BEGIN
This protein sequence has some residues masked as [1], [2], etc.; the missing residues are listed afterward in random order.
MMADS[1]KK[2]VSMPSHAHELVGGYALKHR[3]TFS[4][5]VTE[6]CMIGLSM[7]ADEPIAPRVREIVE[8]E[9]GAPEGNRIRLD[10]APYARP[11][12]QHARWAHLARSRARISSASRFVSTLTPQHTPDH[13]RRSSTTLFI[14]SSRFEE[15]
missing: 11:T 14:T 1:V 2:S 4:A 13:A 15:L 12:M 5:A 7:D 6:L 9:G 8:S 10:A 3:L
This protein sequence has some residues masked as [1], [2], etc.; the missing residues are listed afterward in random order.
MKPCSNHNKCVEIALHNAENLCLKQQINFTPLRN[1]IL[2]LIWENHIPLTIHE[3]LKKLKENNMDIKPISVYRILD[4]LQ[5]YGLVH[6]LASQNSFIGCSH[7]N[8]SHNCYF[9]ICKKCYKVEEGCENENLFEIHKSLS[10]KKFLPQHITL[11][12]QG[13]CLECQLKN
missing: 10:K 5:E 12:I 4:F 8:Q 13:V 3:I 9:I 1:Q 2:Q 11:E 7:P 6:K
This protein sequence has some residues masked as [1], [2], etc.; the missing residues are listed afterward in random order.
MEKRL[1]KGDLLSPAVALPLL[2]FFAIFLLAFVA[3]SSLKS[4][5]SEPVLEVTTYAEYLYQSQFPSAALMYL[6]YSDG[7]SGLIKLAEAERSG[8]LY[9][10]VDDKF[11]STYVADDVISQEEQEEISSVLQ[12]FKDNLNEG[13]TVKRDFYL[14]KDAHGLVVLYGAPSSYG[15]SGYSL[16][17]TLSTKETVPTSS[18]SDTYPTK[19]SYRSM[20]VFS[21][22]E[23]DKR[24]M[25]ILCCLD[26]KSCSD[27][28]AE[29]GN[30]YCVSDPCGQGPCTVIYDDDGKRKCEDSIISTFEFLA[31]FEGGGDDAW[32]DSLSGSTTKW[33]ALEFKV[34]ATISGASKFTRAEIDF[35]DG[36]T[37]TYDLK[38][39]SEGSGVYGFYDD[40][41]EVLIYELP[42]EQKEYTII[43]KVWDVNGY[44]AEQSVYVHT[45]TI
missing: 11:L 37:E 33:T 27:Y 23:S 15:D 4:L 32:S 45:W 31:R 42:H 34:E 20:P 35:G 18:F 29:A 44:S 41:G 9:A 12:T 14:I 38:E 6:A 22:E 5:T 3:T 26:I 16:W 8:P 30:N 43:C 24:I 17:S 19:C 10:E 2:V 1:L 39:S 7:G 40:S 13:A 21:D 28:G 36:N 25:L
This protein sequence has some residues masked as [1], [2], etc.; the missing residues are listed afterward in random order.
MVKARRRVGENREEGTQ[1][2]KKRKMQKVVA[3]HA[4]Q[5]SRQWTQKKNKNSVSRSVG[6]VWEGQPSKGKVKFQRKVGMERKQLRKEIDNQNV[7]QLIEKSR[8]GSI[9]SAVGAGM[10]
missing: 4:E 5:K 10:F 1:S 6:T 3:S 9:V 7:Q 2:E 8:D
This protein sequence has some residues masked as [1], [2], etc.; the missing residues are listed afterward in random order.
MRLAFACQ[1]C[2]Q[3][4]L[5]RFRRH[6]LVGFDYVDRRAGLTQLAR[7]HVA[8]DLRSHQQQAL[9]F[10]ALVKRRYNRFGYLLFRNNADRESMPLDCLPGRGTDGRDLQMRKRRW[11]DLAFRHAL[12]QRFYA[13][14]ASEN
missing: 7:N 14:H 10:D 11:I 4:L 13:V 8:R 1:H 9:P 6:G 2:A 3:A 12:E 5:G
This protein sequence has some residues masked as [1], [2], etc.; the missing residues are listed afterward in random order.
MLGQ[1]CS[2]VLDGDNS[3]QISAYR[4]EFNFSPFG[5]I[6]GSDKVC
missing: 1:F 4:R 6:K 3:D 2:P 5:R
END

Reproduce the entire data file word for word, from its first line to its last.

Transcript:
This protein sequence has some residues masked as [1], [2], etc.; the missing residues are listed afterward in random order.
MMADS[1]KK[2]VSMPSHAHELVGGYALKHR[3]TFS[4][5]VTE[6]CMIGLSM[7]ADEPIAPRVREIVE[8]E[9]GAPEGNRIRLD[10]APYARP[11][12]QHARWAHLARSRARISSASRFVSTLTPQHTPDH[13]RRSSTTLFI[14]SSRFEE[15]
missing: 11:T 14:T 1:V 2:S 4:A 13:A 15:L 12:M 5:A 7:D 6:L 9:G 8:S 10:A 3:L
This protein sequence has some residues masked as [1], [2], etc.; the missing residues are listed afterward in random order.
MKPCSNHNKCVEIALHNAENLCLKQQINFTPLRN[1]IL[2]LIWENHIPLTIHE[3]LKKLKENNMDIKPISVYRILD[4]LQ[5]YGLVH[6]LASQNSFIGCSH[7]N[8]SHNCYF[9]ICKKCYKVEEGCENENLFEIHKSLS[10]KKFLPQHITL[11][12]QG[13]CLECQLKN
missing: 10:K 5:E 12:I 4:F 8:Q 13:V 3:I 9:I 1:Q 2:Q 11:E 7:P 6:K
This protein sequence has some residues masked as [1], [2], etc.; the missing residues are listed afterward in random order.
MEKRL[1]KGDLLSPAVALPLL[2]FFAIFLLAFVA[3]SSLKS[4][5]SEPVLEVTTYAEYLYQSQFPSAALMYL[6]YSDG[7]SGLIKLAEAERSG[8]LY[9][10]VDDKF[11]STYVADDVISQEEQEEISSVLQ[12]FKDNLNEG[13]TVKRDFYL[14]KDAHGLVVLYGAPSSYG[15]SGYSL[16][17]TLSTKETVPTSS[18]SDTYPTK[19]SYRSM[20]VFS[21][22]E[23]DKR[24]M[25]ILCCLD[26]KSCSD[27][28]AE[29]GN[30]YCVSDPCGQGPCTVIYDDDGKRKCEDSIISTFEFLA[31]FEGGGDDAW[32]DSLSGSTTKW[33]ALEFKV[34]ATISGASKFTRAEIDF[35]DG[36]T[37]TYDLK[38][39]SEGSGVYGFYDD[40][41]EVLIYELP[42]EQKEYTII[43]KVWDVNGY[44]AEQSVYVHT[45]TI
missing: 11:L 37:E 33:T 27:Y 23:S 15:D 4:L 32:S 45:W 31:R 42:H 34:E 20:P 35:G 18:F 29:A 44:S 41:G 9:A 12:T 14:I 38:E 6:A 22:E 5:T 3:T 26:I 16:W 8:P 30:N 43:C 24:I 17:S 19:C 10:E 2:V 1:L 39:S 7:G 40:S 13:A 21:D 28:G 36:N 25:L
This protein sequence has some residues masked as [1], [2], etc.; the missing residues are listed afterward in random order.
MVKARRRVGENREEGTQ[1][2]KKRKMQKVVA[3]HA[4]Q[5]SRQWTQKKNKNSVSRSVG[6]VWEGQPSKGKVKFQRKVGMERKQLRKEIDNQNV[7]QLIEKSR[8]GSI[9]SAVGAGM[10]
missing: 4:E 5:K 10:F 1:S 6:T 3:S 9:V 7:Q 2:E 8:D
This protein sequence has some residues masked as [1], [2], etc.; the missing residues are listed afterward in random order.
MRLAFACQ[1]C[2]Q[3][4]L[5]RFRRH[6]LVGFDYVDRRAGLTQLAR[7]HVA[8]DLRSHQQQAL[9]F[10]ALVKRRYNRFGYLLFRNNADRESMPLDCLPGRGTDGRDLQMRKRRW[11]DLAFRHAL[12]QRFYA[13][14]ASEN
missing: 7:N 14:H 10:D 11:I 4:L 13:V 8:R 1:H 9:P 6:G 2:A 3:A 12:E 5:G
This protein sequence has some residues masked as [1], [2], etc.; the missing residues are listed afterward in random order.
MLGQ[1]CS[2]VLDGDNS[3]QISAYR[4]EFNFSPFG[5]I[6]GSDKVC
missing: 1:F 4:R 6:K 3:D 2:P 5:R